Question: What are the connections between overpopulation and social justice, eco- justice, and reproductive justice?

True reproductive justice, of the sort that is child-centric and fair (as discussed above,) is the first step for all other forms of justice. We might even think of it as “existential justice,” or something that unifies seemingly disparate values like equity, freedom, nature, democracy, inclusivity, etc. - the relative capacity to self-determine, or to consent to influence others.

Again, we are before we do. So if we create future generations under an ethic of smaller and more equitable families, the other forms of justice flow. How could we possibly do fairness and justice downstream from the creation of actual power relations? In other words, why engage in the farce of equal opportunity when - despite a few exceptions - we know rich kids stay rich, and poor kids stay poor? If we are serious about social justice, we would start at the beginning, with creating a level playing field, using a steeply progressive child tax credit system and massive baby bonds for poor kids, for example. That intervention would allow us to also promote smaller families that actually include people in, and ensure their impactful voice as part of, functional democracies - which would alleviate the injustice of degrading future generations' environment. Eventually it brings us toward qualitatively optimal world populations, a good test for which would be people complying with norms not because of the stick or even the carrot, but because they created those norms.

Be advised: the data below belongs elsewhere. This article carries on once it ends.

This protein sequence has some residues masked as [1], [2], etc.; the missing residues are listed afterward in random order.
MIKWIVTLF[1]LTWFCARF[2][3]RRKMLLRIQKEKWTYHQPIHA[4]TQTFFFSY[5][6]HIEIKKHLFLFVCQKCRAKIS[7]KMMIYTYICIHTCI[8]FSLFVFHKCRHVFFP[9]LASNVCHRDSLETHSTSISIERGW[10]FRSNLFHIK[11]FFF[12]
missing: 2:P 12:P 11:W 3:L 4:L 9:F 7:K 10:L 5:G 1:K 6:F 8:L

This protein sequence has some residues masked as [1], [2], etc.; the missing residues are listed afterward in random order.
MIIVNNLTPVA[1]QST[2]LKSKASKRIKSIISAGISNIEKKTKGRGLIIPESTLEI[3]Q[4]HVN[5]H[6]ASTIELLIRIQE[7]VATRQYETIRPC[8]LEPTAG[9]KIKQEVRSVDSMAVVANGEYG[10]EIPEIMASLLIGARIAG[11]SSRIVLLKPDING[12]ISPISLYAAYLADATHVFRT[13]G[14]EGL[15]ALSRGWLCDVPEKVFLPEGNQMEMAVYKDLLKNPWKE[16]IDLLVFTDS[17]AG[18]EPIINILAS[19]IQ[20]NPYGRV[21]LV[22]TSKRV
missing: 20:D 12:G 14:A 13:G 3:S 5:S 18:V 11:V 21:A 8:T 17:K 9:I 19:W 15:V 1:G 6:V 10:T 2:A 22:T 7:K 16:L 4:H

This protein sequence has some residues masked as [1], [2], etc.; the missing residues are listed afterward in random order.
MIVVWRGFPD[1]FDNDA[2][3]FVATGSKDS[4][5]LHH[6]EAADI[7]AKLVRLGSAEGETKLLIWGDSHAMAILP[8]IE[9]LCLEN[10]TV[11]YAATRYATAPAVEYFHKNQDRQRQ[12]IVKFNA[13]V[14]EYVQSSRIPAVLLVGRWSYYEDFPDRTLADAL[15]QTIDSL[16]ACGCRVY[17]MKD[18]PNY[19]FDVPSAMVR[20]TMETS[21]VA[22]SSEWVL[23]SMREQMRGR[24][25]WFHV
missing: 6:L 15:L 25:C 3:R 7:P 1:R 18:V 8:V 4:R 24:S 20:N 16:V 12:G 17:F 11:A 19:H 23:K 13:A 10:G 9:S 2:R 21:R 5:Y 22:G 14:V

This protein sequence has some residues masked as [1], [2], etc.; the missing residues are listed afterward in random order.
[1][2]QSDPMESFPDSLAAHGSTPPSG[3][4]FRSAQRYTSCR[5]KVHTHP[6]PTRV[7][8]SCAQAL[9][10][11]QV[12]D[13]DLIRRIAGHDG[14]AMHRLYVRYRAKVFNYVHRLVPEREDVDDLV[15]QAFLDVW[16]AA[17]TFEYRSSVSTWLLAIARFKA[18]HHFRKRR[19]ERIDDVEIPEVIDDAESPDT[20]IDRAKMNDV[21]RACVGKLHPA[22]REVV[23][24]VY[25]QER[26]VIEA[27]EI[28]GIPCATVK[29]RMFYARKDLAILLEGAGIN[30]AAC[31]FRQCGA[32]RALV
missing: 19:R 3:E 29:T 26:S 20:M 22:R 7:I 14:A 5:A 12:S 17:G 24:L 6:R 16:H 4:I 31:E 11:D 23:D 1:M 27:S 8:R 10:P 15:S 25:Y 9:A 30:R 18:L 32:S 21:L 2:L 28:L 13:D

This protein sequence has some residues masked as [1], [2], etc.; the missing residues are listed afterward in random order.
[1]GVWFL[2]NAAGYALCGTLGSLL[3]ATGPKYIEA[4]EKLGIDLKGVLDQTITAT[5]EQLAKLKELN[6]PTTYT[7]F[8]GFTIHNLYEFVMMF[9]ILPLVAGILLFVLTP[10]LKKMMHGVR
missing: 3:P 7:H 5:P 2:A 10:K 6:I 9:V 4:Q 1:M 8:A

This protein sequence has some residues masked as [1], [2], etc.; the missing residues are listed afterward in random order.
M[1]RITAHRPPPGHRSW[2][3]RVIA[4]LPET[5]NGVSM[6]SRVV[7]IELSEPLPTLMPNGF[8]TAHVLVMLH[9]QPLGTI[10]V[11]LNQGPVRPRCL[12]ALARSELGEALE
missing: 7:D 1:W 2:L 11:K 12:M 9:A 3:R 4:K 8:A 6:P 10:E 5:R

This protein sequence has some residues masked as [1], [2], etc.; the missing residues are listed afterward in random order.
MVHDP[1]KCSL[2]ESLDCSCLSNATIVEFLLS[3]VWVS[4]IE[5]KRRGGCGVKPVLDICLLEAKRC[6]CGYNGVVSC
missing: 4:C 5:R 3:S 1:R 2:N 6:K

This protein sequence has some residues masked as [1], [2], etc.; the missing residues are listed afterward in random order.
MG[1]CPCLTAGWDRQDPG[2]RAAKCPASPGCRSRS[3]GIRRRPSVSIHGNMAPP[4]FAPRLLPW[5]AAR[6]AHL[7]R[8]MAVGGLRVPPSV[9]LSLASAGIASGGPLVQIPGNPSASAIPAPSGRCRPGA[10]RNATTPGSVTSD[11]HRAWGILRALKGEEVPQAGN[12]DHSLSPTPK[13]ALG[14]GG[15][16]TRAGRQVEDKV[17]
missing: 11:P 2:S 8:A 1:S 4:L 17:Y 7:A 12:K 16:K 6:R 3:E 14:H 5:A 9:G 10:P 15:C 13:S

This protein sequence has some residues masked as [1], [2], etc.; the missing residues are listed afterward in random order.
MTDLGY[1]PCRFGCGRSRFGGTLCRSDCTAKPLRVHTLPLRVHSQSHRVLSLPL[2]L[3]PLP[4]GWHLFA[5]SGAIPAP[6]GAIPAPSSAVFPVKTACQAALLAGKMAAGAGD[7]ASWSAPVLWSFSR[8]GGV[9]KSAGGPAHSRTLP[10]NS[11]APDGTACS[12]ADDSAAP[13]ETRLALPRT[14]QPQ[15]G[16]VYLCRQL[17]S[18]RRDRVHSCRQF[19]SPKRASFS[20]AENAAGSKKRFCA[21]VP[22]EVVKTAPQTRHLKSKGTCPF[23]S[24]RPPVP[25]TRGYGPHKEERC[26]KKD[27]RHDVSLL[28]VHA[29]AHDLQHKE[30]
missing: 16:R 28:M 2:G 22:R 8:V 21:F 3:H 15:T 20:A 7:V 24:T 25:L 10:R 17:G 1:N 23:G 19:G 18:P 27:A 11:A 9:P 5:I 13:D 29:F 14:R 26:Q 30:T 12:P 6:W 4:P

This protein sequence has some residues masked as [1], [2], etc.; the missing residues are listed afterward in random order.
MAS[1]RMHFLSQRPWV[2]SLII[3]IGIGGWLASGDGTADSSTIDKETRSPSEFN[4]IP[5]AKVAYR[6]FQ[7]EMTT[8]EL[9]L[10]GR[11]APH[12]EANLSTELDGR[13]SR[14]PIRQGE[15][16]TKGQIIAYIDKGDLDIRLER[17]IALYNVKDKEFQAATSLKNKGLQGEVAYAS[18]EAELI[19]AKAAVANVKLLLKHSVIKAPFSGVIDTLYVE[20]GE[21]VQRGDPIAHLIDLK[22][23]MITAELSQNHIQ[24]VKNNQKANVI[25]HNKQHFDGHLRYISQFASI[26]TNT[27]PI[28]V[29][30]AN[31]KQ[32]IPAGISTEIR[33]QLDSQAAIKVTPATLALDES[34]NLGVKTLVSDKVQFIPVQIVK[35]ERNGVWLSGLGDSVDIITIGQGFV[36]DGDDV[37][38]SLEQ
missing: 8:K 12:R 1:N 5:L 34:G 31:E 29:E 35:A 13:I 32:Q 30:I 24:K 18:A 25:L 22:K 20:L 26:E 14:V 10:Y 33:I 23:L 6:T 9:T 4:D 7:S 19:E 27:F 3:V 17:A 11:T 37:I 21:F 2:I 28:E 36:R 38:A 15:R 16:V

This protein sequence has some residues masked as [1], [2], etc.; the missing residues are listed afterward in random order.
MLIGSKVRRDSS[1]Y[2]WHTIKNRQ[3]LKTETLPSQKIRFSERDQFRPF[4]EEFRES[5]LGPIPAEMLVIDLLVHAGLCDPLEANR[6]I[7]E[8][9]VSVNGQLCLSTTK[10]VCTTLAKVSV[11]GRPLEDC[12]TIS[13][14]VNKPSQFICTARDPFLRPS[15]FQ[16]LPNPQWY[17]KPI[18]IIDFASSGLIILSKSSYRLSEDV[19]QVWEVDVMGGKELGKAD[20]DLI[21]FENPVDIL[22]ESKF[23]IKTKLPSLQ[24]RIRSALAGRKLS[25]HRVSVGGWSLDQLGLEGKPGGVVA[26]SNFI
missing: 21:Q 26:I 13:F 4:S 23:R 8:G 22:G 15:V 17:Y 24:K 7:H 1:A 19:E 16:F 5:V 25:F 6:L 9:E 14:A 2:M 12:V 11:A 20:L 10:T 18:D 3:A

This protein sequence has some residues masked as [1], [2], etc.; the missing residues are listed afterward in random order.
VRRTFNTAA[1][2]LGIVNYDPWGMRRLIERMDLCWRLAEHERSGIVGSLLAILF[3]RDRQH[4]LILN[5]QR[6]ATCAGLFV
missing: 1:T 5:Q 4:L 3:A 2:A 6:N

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Question: Most people still view having children as a very personal concern. How do we encourage more people to see the social and ecological ramifications of the decision to be a parent?

Prospective parents should put themselves in the place of the child they plan to birth and really consider what they would want in that situation. What’s fair? Honestly I don’t think we can ask people to do this themselves. The privacy fallacy/paradigm was created through policy, and policies - like delay and planning incentives - should be used to undo them. Treating Fair Start as the first human right could trigger those policies. And Fair Start would override any property rights the uber-wealthy would claim to the wealth they made by violating the true right to have children and reproductive justice. Those are the goals of

One way to do this is by making a simple demand, directly, of the uber-wealthy and other concentrations of power. This would be “constituting” ourselves, in a very physical way, as free and equal people. Here is an example of this radical discourse. So who do we target? What is crystal clear now is that, in the middle of the Twentieth Century, world leaders chose the model of unsustainable growth - epitomized in the UN’s Cairo Consensus - that created a high arc of population growth, and, by externalizing all costs and ignoring child welfare, equity, ecological, and democratic barriers, ensured a bubble of wealth in the hands of a few. That money was essentially taken from women and children.

It is more than enough money to bend the growth curve and ensure fair starts via things like family planning incentives/entitlements. We have a right, and obligation, to take that wealth to constitute ourselves through the limitation and decentralization of the power others have over us, and to fund bending the population arc. We can divide ourselves between the free people who support taking the correct amount of wealth to fund Fair Start (the costs externalized by converting citizens into consumers over the past fifty or so years), and pre-constitutional people, or precons, who oppose it and threaten our freedom because they ignore how the existential norm blocks relative self-determination. We can use that bubble of wealth to promote freedom, or let it keep driving suffering - there’s really no choice as to what the right move is.